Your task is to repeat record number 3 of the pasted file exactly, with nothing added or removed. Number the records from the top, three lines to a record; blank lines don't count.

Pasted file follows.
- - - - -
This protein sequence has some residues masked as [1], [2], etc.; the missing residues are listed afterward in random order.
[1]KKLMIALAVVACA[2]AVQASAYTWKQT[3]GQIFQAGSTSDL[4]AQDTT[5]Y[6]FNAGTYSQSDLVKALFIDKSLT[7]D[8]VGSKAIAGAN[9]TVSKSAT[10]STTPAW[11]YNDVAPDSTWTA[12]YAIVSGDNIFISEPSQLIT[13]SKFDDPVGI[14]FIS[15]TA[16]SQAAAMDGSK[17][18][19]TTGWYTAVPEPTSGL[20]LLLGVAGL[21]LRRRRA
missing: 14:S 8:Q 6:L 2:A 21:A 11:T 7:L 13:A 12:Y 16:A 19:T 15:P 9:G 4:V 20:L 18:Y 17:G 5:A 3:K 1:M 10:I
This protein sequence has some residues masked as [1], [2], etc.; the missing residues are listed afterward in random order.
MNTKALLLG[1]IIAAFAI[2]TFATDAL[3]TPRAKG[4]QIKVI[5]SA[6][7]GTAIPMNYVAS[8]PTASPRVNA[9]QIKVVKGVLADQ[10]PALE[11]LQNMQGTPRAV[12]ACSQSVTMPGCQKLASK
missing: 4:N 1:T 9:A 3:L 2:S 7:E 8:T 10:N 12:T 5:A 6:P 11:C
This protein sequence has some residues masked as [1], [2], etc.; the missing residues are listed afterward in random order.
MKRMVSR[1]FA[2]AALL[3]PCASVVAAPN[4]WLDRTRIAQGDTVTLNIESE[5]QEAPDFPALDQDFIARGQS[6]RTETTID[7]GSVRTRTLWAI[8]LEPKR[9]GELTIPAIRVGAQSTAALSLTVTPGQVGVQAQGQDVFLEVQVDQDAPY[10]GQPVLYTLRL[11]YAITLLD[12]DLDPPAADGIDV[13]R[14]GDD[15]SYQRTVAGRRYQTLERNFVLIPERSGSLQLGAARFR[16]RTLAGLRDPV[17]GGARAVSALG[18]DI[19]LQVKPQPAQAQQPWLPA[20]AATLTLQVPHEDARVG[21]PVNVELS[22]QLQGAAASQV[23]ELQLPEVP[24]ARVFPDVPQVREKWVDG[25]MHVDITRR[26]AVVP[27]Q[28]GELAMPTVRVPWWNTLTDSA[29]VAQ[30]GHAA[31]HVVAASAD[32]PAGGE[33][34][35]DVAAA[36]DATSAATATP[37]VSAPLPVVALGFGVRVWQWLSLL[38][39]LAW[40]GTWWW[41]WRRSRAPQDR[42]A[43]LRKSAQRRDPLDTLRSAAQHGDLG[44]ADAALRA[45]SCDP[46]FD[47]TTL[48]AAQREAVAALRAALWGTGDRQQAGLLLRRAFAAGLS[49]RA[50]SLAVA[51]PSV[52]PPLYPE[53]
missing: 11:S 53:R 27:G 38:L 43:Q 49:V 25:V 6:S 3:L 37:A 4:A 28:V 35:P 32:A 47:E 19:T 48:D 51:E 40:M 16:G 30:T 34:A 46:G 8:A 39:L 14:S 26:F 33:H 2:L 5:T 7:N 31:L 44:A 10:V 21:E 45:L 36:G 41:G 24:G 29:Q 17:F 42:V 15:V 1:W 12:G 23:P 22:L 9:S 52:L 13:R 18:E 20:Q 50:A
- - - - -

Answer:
This protein sequence has some residues masked as [1], [2], etc.; the missing residues are listed afterward in random order.
MKRMVSR[1]FA[2]AALL[3]PCASVVAAPN[4]WLDRTRIAQGDTVTLNIESE[5]QEAPDFPALDQDFIARGQS[6]RTETTID[7]GSVRTRTLWAI[8]LEPKR[9]GELTIPAIRVGAQSTAALSLTVTPGQVGVQAQGQDVFLEVQVDQDAPY[10]GQPVLYTLRL[11]YAITLLD[12]DLDPPAADGIDV[13]R[14]GDD[15]SYQRTVAGRRYQTLERNFVLIPERSGSLQLGAARFR[16]RTLAGLRDPV[17]GGARAVSALG[18]DI[19]LQVKPQPAQAQQPWLPA[20]AATLTLQVPHEDARVG[21]PVNVELS[22]QLQGAAASQV[23]ELQLPEVP[24]ARVFPDVPQVREKWVDG[25]MHVDITRR[26]AVVP[27]Q[28]GELAMPTVRVPWWNTLTDSA[29]VAQ[30]GHAA[31]HVVAASAD[32]PAGGE[33][34][35]DVAAA[36]DATSAATATP[37]VSAPLPVVALGFGVRVWQWLSLL[38][39]LAW[40]GTWWW[41]WRRSRAPQDR[42]A[43]LRKSAQRRDPLDTLRSAAQHGDLG[44]ADAALRA[45]SCDP[46]FD[47]TTL[48]AAQREAVAALRAALWGTGDRQQAGLLLRRAFAAGLS[49]RA[50]SLAVA[51]PSV[52]PPLYPE[53]
missing: 11:S 53:R 27:G 38:L 43:Q 49:V 25:V 6:S 3:L 37:A 4:A 28:V 35:P 32:A 47:E 19:T 48:D 51:E 40:M 16:G 30:T 34:A 46:G 8:A 39:L 14:S 26:F 33:H 2:L 5:T 7:N 31:L 44:A 10:V 21:E 45:L 36:G 41:G 24:G 29:Q 17:F 42:V 15:V 1:W 12:G 23:P 22:L 9:S 52:L 13:R 18:E 20:Q 50:A